Towards the end of our briefing Dr. Johannes told us about one of his previous patients, Levi, a young soldier who was injured in friendly fire. The morning before his mission, Dr. Johannes, a follower of Christ, had a feeling that something bad was going to happen. In response, he got down on his knees and began to pray. During the mission he met Levi’s mother and informed her that he had been praying for both her and Levi. She thanked Dr. Johannes and they later arrived at the hospital. When on mission the team that flew the patients in often never see them again, but a week later Dr. Johannes sought out Levi and his mother and was reunited to find Levi alive and well. Levi was very grateful for the care and prayers he had received from Dr. Johannes and insisted on a picture with him. After the picture, Levi told Dr. Johannes that this picture was much more valuable to him than the picture he had just taken with President Barack Obama.

So where does our team fit in to ministering to our U.S. troops? We aren’t medics, fellow soldiers, or a part of the military. Dr. Johannes encouraged us that our ministry is bringing a piece of home to Europe and shining Jesus. We were told that there are several Christians overseas, “but there is a tremendous void of Jesus”. Jesus is the main focus of our mission. You might be thinking, “Well, duh! Isn’t that the focus of every mission trip?” The answer is yes, and here’s why. Two verses that are probably familiar to every Christian if you have been in a body of believers, the Church, for any length of time are John 3:16-17. Here are the verses taken from the Amplified Bible:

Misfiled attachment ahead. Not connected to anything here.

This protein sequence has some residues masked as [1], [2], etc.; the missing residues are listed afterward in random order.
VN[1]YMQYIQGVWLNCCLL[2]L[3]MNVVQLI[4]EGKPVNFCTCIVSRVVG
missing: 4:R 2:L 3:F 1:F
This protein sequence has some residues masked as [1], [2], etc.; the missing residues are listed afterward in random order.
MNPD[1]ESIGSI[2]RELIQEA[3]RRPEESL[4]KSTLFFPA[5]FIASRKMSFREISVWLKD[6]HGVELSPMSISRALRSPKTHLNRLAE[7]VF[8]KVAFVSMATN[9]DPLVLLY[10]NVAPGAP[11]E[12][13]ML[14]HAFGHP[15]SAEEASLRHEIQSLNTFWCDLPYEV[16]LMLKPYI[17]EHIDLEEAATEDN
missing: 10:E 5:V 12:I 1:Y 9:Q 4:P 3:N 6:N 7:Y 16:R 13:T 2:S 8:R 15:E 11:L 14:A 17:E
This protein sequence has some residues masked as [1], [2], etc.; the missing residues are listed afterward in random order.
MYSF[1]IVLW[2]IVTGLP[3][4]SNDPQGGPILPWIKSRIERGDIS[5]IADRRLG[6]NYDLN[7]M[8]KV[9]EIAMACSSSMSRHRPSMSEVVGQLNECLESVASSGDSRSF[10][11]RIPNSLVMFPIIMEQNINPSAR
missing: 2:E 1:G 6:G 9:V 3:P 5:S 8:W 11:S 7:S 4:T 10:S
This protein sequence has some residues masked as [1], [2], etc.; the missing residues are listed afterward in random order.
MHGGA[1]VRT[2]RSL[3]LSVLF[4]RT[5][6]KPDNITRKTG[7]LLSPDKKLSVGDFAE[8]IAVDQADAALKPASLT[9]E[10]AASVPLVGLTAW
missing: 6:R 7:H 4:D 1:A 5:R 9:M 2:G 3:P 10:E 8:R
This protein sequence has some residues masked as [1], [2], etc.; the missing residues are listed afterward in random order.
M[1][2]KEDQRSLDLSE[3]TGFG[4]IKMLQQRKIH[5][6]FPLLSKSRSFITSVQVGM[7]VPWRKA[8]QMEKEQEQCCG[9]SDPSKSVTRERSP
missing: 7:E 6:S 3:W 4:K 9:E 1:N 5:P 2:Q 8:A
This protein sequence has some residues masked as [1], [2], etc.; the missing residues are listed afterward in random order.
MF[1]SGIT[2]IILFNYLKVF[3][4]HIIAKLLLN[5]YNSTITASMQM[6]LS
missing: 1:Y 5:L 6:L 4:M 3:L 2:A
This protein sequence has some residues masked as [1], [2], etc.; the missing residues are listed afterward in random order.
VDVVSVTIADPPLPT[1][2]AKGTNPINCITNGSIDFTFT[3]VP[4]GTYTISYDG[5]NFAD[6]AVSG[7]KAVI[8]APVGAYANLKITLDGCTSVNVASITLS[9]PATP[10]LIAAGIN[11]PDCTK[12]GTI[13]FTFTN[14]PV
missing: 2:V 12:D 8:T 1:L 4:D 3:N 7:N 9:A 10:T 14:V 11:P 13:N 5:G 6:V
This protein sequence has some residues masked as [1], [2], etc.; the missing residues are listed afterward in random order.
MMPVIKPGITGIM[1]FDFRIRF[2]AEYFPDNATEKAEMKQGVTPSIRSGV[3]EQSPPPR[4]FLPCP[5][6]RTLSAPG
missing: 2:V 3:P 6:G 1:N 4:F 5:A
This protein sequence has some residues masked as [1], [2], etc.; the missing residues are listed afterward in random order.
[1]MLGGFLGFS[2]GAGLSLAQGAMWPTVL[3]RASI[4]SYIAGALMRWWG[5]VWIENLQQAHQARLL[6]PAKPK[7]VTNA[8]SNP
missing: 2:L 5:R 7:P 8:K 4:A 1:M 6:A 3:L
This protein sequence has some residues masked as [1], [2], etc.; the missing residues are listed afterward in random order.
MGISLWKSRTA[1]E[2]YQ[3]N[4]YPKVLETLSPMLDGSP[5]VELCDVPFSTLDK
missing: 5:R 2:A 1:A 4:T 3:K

“For God so greatly loved and dearly prized the world that He [even] gave up His only begotten (unique) Son, so that whoever believes in (trusts in, clings to, relies on) Him shall not perish (come to destruction, be lost) but have eternal (everlasting) life.

For God did not send the Son into the world in order to judge (to reject, to condemn, to pass sentence on) the world, but that the wold might find salvation and be made safe and sound through Him.”

John 3:16-17 tell us God has a love and a passion for people who are “up a creek without a paddle”. Even though the military categorizes officers with higher and lesser rank, in God’s eyes there are no rankings. We are all sinners. We are all “up a creek without a paddle”, but God doesn’t want us to stay there. He demonstrated His love to us that while the entire human race, past, present, and future, were and are still in rebellion against Him, He died for us (Romans 5:8). Why? John 3:16 says because God “so greatly loved and prized the world”. He sent a part of Himself to take on what we deserved and couldn’t handle so that we can know love, genuine, authentic, deep, passionate love. All of our “filth” can be washed away because of Jesus. What a strong message of hope to pass along to our United States troops who are risking their lives for our freedom. Our team seeks to be an oasis in the middle of a dessert where our soldiers can come and find everlasting water, Jesus.

Please join us and be a part of our mission by carrying our team in your prayers, “…With man this is impossible, but with God all things are possible” (Matt. 19:26).